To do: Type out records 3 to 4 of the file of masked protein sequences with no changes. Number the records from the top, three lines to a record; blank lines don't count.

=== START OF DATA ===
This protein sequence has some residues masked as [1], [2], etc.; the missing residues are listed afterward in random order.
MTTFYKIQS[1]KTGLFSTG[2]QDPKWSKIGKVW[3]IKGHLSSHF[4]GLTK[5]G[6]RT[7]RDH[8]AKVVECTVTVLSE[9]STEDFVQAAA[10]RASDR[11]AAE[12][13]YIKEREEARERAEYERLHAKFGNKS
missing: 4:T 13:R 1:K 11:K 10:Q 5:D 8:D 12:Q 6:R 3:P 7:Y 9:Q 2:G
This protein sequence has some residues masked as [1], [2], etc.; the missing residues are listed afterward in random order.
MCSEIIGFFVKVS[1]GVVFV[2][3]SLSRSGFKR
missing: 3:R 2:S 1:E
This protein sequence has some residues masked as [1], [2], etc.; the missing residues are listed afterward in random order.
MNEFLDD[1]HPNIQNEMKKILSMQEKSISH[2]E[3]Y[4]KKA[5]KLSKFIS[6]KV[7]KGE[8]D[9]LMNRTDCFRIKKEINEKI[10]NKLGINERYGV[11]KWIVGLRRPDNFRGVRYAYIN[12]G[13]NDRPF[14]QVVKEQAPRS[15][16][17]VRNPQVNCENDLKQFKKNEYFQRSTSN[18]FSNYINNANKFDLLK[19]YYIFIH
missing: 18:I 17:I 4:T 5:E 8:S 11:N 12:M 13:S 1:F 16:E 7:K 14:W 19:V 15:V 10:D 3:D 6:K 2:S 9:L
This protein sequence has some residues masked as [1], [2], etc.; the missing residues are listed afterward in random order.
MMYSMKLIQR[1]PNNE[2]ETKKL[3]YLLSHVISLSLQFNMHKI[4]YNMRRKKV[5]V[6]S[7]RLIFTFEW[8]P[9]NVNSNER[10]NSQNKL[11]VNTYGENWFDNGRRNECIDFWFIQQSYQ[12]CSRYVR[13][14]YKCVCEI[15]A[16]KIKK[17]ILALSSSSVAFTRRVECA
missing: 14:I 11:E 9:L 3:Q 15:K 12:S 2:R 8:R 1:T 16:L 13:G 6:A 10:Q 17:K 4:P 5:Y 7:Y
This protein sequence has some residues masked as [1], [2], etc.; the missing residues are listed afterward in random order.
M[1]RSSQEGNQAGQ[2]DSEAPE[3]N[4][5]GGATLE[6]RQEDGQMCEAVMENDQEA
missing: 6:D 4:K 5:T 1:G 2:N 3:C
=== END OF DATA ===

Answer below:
This protein sequence has some residues masked as [1], [2], etc.; the missing residues are listed afterward in random order.
MNEFLDD[1]HPNIQNEMKKILSMQEKSISH[2]E[3]Y[4]KKA[5]KLSKFIS[6]KV[7]KGE[8]D[9]LMNRTDCFRIKKEINEKI[10]NKLGINERYGV[11]KWIVGLRRPDNFRGVRYAYIN[12]G[13]NDRPF[14]QVVKEQAPRS[15][16][17]VRNPQVNCENDLKQFKKNEYFQRSTSN[18]FSNYINNANKFDLLK[19]YYIFIH
missing: 18:I 17:I 4:T 5:E 8:S 11:N 12:M 13:S 1:F 16:E 7:K 14:W 19:V 15:V 10:D 3:D 6:K 2:S 9:L
This protein sequence has some residues masked as [1], [2], etc.; the missing residues are listed afterward in random order.
MMYSMKLIQR[1]PNNE[2]ETKKL[3]YLLSHVISLSLQFNMHKI[4]YNMRRKKV[5]V[6]S[7]RLIFTFEW[8]P[9]NVNSNER[10]NSQNKL[11]VNTYGENWFDNGRRNECIDFWFIQQSYQ[12]CSRYVR[13][14]YKCVCEI[15]A[16]KIKK[17]ILALSSSSVAFTRRVECA
missing: 14:I 11:E 9:L 3:Q 15:K 12:S 2:R 8:R 1:T 16:L 13:G 6:A 10:Q 17:K 4:P 5:Y 7:Y